mpls.0 This table is created for MPLS label switching operations. This table is used when the local device is a transit router.
iso.0 This table is for IS-IS routes. When you are using IS-IS to support IP routing, this table contains only the local device’s network entity title (NET)
juniper_private For Junos OS to communicate internally between the Routing Engine and PIC hardware.

Routing vs. Forwarding Tables

The Routing Information Base (RIB) is located within with the Routing Table (RT). As stated in the packet forwarding concepts, the RIB are stored in the Control Plane, this would makes the Routing Table is part of the Control Plane within Junos. As such, the RT has information about all available routes that the router could use, but critically doesn’t make forwarding decisions.

The Forwarding Table (FT) has all the information from the RT, creates the best path for transit traffic and only keeps the best/active paths in compressed or pre-complied format for optimised route lookups. Therefore, the FT is both Control and Forwarding Plane. This makes the relationship between the RT and FT important, as without one, the other will fail.

In essence, the process packet movement would be:

Packet In --> Routing Information Base --> Routing Table --> Forwarding Table --> Packet Out

We can see the different between the Routing and Forwarding Tables. We can view the routing Table by running the show route command. As we can see from the ‘show route’ tab, there is some detail however not a great deal, when compared to the forwarding table.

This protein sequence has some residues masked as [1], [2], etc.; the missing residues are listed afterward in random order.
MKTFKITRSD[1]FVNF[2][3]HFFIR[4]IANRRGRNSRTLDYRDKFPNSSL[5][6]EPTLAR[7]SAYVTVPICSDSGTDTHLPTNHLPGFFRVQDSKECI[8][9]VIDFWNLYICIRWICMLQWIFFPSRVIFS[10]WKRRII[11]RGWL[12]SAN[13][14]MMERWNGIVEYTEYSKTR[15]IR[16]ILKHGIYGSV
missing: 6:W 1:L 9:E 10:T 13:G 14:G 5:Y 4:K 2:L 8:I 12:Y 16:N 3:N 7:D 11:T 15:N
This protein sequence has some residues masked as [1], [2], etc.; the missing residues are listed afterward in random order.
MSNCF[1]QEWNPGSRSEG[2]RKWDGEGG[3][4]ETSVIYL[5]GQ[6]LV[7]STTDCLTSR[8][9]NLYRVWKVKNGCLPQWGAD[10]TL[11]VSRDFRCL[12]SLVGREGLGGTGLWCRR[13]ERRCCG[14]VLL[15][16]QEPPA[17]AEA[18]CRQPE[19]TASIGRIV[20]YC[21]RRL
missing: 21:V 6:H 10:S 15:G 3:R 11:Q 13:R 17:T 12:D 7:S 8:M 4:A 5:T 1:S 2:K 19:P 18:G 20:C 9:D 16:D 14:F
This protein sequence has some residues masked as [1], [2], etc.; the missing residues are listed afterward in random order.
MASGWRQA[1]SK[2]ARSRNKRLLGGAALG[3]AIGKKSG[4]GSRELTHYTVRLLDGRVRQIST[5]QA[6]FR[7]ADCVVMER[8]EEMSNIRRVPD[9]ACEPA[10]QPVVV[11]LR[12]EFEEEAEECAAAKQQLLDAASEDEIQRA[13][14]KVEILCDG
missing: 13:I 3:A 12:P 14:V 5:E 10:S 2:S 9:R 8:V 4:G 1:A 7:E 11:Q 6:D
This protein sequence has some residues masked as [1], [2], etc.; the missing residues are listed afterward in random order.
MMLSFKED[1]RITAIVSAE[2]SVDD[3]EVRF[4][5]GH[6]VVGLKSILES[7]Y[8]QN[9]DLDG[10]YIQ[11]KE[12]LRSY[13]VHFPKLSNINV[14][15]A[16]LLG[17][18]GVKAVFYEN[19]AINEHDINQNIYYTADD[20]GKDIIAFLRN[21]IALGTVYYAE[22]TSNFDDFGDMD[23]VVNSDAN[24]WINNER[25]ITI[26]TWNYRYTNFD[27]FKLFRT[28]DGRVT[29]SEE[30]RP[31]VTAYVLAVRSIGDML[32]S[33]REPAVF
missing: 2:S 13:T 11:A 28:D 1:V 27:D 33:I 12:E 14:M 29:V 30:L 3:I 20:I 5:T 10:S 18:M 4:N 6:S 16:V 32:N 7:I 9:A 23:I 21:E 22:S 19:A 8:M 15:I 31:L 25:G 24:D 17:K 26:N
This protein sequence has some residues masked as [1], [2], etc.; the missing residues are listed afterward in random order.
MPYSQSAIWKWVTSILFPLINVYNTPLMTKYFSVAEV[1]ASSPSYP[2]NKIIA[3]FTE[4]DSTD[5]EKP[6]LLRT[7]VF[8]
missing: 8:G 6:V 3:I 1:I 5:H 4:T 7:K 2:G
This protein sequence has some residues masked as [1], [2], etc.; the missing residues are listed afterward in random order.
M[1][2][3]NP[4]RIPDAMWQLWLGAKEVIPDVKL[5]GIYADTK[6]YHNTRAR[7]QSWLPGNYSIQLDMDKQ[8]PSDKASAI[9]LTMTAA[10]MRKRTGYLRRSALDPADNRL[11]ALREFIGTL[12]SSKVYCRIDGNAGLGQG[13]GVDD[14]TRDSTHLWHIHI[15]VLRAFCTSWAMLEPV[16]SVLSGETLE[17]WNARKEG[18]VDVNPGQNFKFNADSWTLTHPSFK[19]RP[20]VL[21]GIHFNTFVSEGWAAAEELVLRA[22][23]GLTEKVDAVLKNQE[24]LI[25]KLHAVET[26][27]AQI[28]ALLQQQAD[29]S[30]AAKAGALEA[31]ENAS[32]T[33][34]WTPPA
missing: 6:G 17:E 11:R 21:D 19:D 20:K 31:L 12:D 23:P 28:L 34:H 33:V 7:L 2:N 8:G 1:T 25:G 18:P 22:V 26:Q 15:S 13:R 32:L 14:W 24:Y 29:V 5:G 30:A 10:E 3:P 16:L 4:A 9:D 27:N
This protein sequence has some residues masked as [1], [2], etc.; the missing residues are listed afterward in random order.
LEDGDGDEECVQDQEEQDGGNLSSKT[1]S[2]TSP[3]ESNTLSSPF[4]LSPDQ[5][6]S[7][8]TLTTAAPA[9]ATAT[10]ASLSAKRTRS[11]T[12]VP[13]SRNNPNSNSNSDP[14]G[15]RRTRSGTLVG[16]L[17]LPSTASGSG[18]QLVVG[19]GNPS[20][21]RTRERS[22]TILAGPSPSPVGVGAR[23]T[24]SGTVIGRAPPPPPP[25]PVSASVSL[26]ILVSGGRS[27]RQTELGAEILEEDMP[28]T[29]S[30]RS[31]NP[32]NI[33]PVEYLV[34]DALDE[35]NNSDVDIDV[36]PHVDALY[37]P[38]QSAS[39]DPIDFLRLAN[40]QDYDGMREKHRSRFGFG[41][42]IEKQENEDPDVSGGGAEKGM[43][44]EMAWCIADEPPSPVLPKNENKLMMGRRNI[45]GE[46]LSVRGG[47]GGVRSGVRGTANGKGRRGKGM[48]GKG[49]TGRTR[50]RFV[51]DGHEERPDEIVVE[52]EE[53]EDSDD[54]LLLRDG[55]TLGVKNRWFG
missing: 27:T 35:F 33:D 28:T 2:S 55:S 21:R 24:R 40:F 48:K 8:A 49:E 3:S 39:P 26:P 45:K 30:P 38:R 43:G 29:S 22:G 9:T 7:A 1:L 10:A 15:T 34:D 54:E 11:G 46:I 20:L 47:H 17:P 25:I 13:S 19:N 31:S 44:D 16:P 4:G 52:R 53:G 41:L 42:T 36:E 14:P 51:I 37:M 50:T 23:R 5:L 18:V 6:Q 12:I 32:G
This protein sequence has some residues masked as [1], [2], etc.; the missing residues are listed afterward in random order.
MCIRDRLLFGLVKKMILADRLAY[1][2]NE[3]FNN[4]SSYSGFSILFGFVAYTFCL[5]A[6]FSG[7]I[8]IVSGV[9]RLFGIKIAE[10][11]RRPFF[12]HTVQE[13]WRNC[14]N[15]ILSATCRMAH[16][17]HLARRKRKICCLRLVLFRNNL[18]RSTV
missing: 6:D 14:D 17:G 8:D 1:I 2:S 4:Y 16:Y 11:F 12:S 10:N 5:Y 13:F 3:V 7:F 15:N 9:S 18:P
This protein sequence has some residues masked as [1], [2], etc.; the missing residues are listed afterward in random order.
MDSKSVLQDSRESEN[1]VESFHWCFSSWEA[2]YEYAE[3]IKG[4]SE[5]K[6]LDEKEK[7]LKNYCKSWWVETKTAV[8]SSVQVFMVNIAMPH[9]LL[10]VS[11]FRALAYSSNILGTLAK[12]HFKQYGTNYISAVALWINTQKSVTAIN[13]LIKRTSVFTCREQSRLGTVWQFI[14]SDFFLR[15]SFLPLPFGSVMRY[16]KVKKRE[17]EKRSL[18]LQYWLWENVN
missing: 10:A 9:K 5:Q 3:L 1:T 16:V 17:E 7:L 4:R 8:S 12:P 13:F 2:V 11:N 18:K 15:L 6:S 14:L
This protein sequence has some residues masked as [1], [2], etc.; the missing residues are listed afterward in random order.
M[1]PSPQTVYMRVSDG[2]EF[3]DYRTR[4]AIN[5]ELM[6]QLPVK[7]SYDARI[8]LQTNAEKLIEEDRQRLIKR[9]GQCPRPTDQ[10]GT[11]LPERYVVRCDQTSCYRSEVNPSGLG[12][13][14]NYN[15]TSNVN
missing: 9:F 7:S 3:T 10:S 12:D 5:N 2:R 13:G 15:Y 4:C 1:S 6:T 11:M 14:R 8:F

To see the forwarding table, we will need to run show route forwarding-table. We can see from ‘show route forwarding-table’ tab, the level of detail is greater. In addition, from the forwarding-table the key thing you will need to know for the JNCIA exam are the two different types (Destination Types and Next-Hop Types) and what their type variables mean. This is shown below on Destination and Next-Hop Types tabs.

show routeshow route forwarding-tableDestination TypesNext-Hop Types
[email protected]_SRX> show route 

inet.0: 5 destinations, 5 routes (5 active, 0 holddown, 0 hidden)
+ = Active Route, - = Last Active, * = Both

0.0.0.0/0          *[Static/5] 3d 20:13:19
                    > to 10.1.0.1 via ge-0/0/7.0
10.1.0.0/24        *[Direct/0] 3d 20:13:19
                    > via ge-0/0/7.0
10.1.0.207/32      *[Local/0] 3d 20:13:23
                      Local via ge-0/0/7.0
172.31.100.2/31    *[Direct/0] 3d 20:13:19
                    > via ge-0/0/1.0
172.31.100.2/32    *[Local/0] 3d 20:13:23
                      Local via ge-0/0/1.0
[email protected]_SRX> show route forwarding-table    
Routing table: default.inet
Internet:
Destination        Type RtRef Next hop           Type Index NhRef Netif
default            user     0 ac:4b:c8:79:41:10  ucst   554     3 ge-0/0/7.0
default            perm     0                    rjct    36     1
0.0.0.0/32         perm     0                    dscd    34     1